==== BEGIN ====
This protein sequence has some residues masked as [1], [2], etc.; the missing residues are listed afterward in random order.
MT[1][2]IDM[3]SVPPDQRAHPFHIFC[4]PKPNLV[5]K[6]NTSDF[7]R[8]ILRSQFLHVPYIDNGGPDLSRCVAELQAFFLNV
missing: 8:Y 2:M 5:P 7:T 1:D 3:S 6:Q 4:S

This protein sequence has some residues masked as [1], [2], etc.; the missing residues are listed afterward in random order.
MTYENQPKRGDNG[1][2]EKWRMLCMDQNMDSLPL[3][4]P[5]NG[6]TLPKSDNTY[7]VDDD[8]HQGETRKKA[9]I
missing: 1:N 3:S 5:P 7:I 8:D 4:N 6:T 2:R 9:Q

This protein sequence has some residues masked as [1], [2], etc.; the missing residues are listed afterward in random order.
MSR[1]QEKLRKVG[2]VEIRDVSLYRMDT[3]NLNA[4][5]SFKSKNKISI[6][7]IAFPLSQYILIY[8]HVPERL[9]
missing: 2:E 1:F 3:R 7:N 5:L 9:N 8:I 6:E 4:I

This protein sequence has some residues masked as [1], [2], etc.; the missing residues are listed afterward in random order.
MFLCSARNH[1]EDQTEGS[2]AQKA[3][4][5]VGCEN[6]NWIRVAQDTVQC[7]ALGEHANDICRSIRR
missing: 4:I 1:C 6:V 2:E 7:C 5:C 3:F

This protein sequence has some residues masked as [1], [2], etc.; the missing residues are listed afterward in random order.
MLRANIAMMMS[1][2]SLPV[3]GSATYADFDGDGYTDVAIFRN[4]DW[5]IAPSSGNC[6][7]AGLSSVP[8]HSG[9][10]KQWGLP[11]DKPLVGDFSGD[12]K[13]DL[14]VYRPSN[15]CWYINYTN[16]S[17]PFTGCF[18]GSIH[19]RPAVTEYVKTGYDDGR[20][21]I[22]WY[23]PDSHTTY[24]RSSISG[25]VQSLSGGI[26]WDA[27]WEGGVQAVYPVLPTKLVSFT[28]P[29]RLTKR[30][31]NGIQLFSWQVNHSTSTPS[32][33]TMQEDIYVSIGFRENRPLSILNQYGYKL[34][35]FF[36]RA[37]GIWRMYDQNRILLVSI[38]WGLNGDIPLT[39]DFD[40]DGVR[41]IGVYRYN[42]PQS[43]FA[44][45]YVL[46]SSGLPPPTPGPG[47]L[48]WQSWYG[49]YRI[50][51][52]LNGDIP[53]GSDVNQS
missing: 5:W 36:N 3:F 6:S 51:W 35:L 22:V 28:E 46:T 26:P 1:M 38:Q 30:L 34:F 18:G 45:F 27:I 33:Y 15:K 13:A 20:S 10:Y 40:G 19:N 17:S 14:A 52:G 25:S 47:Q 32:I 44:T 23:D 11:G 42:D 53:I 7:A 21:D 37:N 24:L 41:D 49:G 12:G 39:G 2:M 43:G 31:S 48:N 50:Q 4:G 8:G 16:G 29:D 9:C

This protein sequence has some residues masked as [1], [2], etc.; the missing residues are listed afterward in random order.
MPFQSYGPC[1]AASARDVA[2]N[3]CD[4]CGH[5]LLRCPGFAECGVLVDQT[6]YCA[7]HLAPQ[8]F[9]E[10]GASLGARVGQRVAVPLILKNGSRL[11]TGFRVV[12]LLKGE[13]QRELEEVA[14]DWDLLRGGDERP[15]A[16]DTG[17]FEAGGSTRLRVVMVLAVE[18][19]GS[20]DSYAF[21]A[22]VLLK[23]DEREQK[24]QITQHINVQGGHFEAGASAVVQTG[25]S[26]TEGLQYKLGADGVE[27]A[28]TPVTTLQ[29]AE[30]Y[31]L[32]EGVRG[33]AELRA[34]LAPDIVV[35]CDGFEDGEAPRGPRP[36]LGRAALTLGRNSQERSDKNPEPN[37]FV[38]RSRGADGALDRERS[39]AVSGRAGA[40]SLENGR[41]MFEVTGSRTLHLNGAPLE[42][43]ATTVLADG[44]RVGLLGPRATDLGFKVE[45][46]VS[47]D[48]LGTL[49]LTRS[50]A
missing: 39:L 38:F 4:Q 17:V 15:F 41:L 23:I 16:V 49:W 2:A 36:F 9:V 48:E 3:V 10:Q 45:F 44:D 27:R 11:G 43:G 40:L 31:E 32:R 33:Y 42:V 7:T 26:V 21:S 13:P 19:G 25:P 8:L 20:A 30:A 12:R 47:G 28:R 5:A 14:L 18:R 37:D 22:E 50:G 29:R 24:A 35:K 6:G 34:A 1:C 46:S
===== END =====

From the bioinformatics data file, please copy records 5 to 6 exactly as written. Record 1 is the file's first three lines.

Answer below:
This protein sequence has some residues masked as [1], [2], etc.; the missing residues are listed afterward in random order.
MLRANIAMMMS[1][2]SLPV[3]GSATYADFDGDGYTDVAIFRN[4]DW[5]IAPSSGNC[6][7]AGLSSVP[8]HSG[9][10]KQWGLP[11]DKPLVGDFSGD[12]K[13]DL[14]VYRPSN[15]CWYINYTN[16]S[17]PFTGCF[18]GSIH[19]RPAVTEYVKTGYDDGR[20][21]I[22]WY[23]PDSHTTY[24]RSSISG[25]VQSLSGGI[26]WDA[27]WEGGVQAVYPVLPTKLVSFT[28]P[29]RLTKR[30][31]NGIQLFSWQVNHSTSTPS[32][33]TMQEDIYVSIGFRENRPLSILNQYGYKL[34][35]FF[36]RA[37]GIWRMYDQNRILLVSI[38]WGLNGDIPLT[39]DFD[40]DGVR[41]IGVYRYN[42]PQS[43]FA[44][45]YVL[46]SSGLPPPTPGPG[47]L[48]WQSWYG[49]YRI[50][51][52]LNGDIP[53]GSDVNQS
missing: 5:W 36:N 3:F 6:S 51:W 35:L 22:V 28:E 46:T 26:P 1:M 38:Q 30:L 34:F 18:G 45:F 27:I 33:Y 15:K 13:A 20:S 10:Y 40:G 19:N 17:S 14:A 52:G 25:S 47:Q 32:I 44:T 23:D 11:G 42:D 53:I 7:A 21:D 37:N 24:L 41:D 49:G 12:G 39:G 2:M 43:G 31:S 48:N 50:Q 4:G 8:G 16:G 29:D 9:C

This protein sequence has some residues masked as [1], [2], etc.; the missing residues are listed afterward in random order.
MPFQSYGPC[1]AASARDVA[2]N[3]CD[4]CGH[5]LLRCPGFAECGVLVDQT[6]YCA[7]HLAPQ[8]F[9]E[10]GASLGARVGQRVAVPLILKNGSRL[11]TGFRVV[12]LLKGE[13]QRELEEVA[14]DWDLLRGGDERP[15]A[16]DTG[17]FEAGGSTRLRVVMVLAVE[18][19]GS[20]DSYAF[21]A[22]VLLK[23]DEREQK[24]QITQHINVQGGHFEAGASAVVQTG[25]S[26]TEGLQYKLGADGVE[27]A[28]TPVTTLQ[29]AE[30]Y[31]L[32]EGVRG[33]AELRA[34]LAPDIVV[35]CDGFEDGEAPRGPRP[36]LGRAALTLGRNSQERSDKNPEPN[37]FV[38]RSRGADGALDRERS[39]AVSGRAGA[40]SLENGR[41]MFEVTGSRTLHLNGAPLE[42][43]ATTVLADG[44]RVGLLGPRATDLGFKVE[45][46]VS[47]D[48]LGTL[49]LTRS[50]A
missing: 39:L 38:F 4:Q 17:V 15:F 41:L 23:I 16:V 49:W 2:A 36:F 9:V 48:E 3:V 10:Q 45:F 44:D 27:R 11:G 43:G 40:L 31:E 32:R 33:Y 42:V 7:T 26:V 21:S 13:P 19:G 25:P 8:L 20:A 30:A 12:R 47:G 28:R 5:A 14:L 18:R 37:D 22:E 50:G 29:R 24:A 35:K 6:G 34:A 1:C 46:S